Food Safety training concluded in Honiara, Solomon Islands

The training sessions on the Importance of compliance and Implementation of Food Safety Plans (HACCP) concluded last week in the Solomon Islands Honiara with calls for similar training to enhance the knowledge and capacity of local food processors and exporters.

The two-day training was funded by PACER Plus under its National Implementation Plan for the Solomon Islands and conducted by the Food Safety Unit within the Environmental Health Division of the Ministry of Health and Medical Services.


In this day and age, consumers prioritize food safety more than ever before. Therefore, importing countries are putting up measures to ensure that the security of food products exported is guaranteed.

For the Solomon Islands, improving quality and sanitation issues is critical to improving marketing opportunities regionally and internationally. Food safety and quality standards are becoming an important requirement for trading food products across borders.

Local exporter Dr Wale Tobata of Sol-Kava was among the 20 participants who participated in the two-day event. Dr Tobata said the country needs more such training for food processors and exporters.

He emphasized the need for more such training after consulting up to nine participants on the benefits of the training. โ€œFor some of them, this is the first time they heard about HACCP, let alone understand there are systematic approaches that you need to follow, as well as the need to have operational procedures with templates that you need to do records with,โ€ he added.

Dr Tobata runs a kava processing plant in the Solomon Islands as well as a farm. Under the current Commercial Kava Pilot project for Australia, Sol-kava was the only Solomon Islands exporter to have sent kava to Australia under that exercise. The company has also exported products to the United States and Kiribati.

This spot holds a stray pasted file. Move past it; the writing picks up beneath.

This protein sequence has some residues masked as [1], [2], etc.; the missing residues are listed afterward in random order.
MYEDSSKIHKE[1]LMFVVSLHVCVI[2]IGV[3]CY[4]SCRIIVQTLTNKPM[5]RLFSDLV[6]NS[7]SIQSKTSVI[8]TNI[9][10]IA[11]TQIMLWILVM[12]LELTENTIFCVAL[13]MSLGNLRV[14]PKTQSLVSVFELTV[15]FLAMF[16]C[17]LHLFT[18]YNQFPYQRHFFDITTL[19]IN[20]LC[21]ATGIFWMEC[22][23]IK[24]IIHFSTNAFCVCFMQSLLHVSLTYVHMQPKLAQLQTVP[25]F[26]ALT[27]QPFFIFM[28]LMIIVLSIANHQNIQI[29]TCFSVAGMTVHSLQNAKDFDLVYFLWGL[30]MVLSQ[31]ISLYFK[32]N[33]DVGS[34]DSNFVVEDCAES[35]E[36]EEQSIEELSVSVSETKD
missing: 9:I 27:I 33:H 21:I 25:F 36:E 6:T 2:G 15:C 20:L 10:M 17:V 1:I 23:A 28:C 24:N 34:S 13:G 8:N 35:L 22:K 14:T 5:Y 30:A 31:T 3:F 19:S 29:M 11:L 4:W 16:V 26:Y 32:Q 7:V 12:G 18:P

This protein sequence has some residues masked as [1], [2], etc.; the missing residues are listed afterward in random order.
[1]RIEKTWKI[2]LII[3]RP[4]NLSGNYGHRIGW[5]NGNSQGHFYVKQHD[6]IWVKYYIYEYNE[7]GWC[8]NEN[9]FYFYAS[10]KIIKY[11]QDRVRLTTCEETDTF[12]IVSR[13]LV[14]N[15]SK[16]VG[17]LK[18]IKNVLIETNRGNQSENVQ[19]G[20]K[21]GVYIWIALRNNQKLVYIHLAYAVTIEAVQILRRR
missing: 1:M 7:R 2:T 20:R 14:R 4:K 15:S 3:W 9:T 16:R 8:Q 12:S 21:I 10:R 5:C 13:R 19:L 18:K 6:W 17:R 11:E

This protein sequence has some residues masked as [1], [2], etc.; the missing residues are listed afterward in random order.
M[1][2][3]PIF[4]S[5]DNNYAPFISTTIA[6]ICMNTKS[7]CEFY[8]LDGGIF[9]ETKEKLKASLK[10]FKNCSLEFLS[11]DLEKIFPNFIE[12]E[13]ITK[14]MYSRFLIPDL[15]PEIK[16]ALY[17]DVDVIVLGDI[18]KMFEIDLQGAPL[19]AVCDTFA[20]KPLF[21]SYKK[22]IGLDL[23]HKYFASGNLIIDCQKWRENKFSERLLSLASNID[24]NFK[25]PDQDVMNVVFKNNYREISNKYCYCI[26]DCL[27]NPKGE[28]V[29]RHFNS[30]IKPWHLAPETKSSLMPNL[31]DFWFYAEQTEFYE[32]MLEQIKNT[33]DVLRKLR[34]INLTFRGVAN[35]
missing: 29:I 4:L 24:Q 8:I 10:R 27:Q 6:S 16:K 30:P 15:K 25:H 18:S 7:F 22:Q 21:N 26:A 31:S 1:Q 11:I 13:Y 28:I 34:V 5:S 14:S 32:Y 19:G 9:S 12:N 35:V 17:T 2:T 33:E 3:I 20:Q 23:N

After being involved in the Australian market, he started to get feedback and issues with the products exported from the Solomon Islands.


There were also feedback from buyers in the United States on Solomon Islands products where traces of the ecoli and salmonella bacteria were found after tests.

Dr Tobata said for the Solomon Islands and for small traders like him such training is of great importance.

He further encouraged the establishment of a competent authority that sees through the processes and ensures that when the country has a HACCP facility, it is also accompanied by good manufacturing practices to get rid of risks such as contamination.

The sentiments on the positive outcome of the food and safety training were also emphasized by Jennifer Keli of Jedom Organic Food.

Mrs Keli said the training helps to identify critical points that she failed in and areas that she needs to improve on.
โ€œFrom the farm to the process line to the transport, the facilities, kitchen, labelling, as well as training my staff on the methods,โ€ she remarked.

She emphasized that everyone involved in the processing of food must be given the chance to participate in such training, especially people involved in providing food services to our people.

Her company, Jedom Organic Food, is a family-owned business operating for the past 17 years. They have been involved in research and preservation of fruits, nuts and vegetables and root crops.

Among the objectives of the training was for participants to understand the Food Safety system (HACCP) and why it is important for Assurance of Food Safety, it is also an opportunity for them to successfully develop a HACCP Plan Template for their own Food Processing Systems with support from third party and advice from the Food Safety unit /MHMS.

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